The Women at DC Comics kurfuffle: a note from over here

by Diane Duane

I’ve loved comics all my life.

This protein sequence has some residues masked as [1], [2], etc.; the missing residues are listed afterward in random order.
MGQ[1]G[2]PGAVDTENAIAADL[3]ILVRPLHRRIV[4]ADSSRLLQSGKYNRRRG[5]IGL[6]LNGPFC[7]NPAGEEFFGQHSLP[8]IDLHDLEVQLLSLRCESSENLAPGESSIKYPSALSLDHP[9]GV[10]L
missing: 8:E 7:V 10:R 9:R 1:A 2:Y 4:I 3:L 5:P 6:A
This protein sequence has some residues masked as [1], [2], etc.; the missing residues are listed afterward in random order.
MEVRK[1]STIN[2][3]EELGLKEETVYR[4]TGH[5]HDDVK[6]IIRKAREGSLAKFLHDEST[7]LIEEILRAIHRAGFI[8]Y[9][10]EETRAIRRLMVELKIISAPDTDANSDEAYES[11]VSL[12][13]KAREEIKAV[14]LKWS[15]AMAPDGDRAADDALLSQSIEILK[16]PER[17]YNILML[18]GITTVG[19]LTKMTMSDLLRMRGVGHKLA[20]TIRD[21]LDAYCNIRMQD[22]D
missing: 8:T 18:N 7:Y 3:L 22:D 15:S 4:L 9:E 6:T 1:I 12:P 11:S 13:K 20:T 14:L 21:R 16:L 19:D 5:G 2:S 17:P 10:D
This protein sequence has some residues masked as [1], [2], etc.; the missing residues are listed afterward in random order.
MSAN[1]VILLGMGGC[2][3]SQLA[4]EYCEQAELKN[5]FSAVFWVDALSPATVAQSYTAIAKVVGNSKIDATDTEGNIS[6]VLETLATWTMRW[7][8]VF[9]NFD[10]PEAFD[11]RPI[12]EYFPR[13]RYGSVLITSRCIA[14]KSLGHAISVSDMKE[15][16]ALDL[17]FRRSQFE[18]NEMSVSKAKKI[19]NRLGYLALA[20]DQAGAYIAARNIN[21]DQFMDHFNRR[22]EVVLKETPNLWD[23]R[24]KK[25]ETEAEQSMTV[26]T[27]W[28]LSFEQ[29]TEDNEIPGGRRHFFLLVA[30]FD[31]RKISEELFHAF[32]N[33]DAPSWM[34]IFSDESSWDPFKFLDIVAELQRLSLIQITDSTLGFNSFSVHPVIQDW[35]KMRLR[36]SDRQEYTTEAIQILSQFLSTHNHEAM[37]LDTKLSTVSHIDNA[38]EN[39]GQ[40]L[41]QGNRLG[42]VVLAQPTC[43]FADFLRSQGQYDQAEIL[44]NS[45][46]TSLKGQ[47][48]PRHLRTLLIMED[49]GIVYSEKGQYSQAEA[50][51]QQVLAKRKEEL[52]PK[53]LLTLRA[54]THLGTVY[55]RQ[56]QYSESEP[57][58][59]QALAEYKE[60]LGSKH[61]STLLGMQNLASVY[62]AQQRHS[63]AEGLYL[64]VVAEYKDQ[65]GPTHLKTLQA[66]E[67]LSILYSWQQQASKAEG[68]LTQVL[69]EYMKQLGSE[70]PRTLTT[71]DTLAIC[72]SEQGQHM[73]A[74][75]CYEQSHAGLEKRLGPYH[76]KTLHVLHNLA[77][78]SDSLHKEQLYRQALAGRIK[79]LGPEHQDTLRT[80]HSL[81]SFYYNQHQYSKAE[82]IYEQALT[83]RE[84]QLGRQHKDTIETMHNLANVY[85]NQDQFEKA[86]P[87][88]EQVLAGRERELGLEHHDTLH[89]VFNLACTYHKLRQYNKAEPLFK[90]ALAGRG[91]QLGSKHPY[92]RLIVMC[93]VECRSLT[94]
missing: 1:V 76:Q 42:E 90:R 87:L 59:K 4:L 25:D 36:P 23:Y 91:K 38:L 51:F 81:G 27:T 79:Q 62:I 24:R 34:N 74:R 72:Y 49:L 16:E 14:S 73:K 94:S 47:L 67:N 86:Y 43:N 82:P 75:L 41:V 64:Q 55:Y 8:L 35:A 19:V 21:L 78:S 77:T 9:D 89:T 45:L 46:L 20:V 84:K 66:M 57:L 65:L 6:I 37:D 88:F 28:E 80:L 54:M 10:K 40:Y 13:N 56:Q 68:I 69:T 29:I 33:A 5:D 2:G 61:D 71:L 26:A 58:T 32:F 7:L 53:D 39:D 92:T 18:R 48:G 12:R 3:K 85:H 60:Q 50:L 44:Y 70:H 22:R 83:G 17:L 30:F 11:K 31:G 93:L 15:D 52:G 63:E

I don’t even remember when the first one fell into my world, or what it was: comics simply seem to have been around me from the beginning. I do remember that the first ones I really loved were the Superman and Superboy comics, especially when that strand of the mythos started sloshing over into the Legion of Super-Heroes. After that, along came the Justice League, and of course Wonder Woman, and eventually Green Lantern (it was always Hal Jordan for me: I like John Stewart well enough, but you can take Guy Gardner and stuff him somewhere… well, somewhere anatomically difficult except perhaps for Mogo: Gardner has never struck me as real GL material). And then came the Metal Men. And on and on. (As I look into it a bit further, taking down The DC Comics Encyclopedia to check some things, there seem to be very few corners of the Silver Age DC Universe that I’m unfamiliar with: the breadth of my reading kind of surprises me, at this end of time. When the heck did I get my homework done in elementary school? [And middle school, and college, and nursing school…?]  But ah, for the characters of yesteryear. Pause for a brief nostalgia attack…)